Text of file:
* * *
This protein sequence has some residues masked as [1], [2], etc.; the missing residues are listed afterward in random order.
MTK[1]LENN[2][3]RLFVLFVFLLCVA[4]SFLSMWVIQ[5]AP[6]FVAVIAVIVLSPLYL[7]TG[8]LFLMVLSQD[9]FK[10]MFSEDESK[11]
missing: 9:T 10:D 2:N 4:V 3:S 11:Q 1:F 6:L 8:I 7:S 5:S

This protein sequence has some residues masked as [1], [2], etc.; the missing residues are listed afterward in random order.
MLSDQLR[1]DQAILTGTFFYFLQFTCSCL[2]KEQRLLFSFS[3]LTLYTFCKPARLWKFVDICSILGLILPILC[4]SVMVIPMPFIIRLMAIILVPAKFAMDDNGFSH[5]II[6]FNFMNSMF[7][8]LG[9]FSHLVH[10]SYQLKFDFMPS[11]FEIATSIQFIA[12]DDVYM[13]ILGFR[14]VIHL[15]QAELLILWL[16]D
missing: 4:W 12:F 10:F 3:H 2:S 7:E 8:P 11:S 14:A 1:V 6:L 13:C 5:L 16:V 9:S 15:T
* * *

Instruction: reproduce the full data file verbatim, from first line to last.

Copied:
This protein sequence has some residues masked as [1], [2], etc.; the missing residues are listed afterward in random order.
MTK[1]LENN[2][3]RLFVLFVFLLCVA[4]SFLSMWVIQ[5]AP[6]FVAVIAVIVLSPLYL[7]TG[8]LFLMVLSQD[9]FK[10]MFSEDESK[11]
missing: 9:T 10:D 2:N 4:V 3:S 11:Q 1:F 6:L 8:I 7:S 5:S

This protein sequence has some residues masked as [1], [2], etc.; the missing residues are listed afterward in random order.
MLSDQLR[1]DQAILTGTFFYFLQFTCSCL[2]KEQRLLFSFS[3]LTLYTFCKPARLWKFVDICSILGLILPILC[4]SVMVIPMPFIIRLMAIILVPAKFAMDDNGFSH[5]II[6]FNFMNSMF[7][8]LG[9]FSHLVH[10]SYQLKFDFMPS[11]FEIATSIQFIA[12]DDVYM[13]ILGFR[14]VIHL[15]QAELLILWL[16]D
missing: 4:W 12:F 10:F 3:H 2:S 7:E 8:P 11:S 14:A 1:V 6:L 13:C 5:L 16:V 9:S 15:T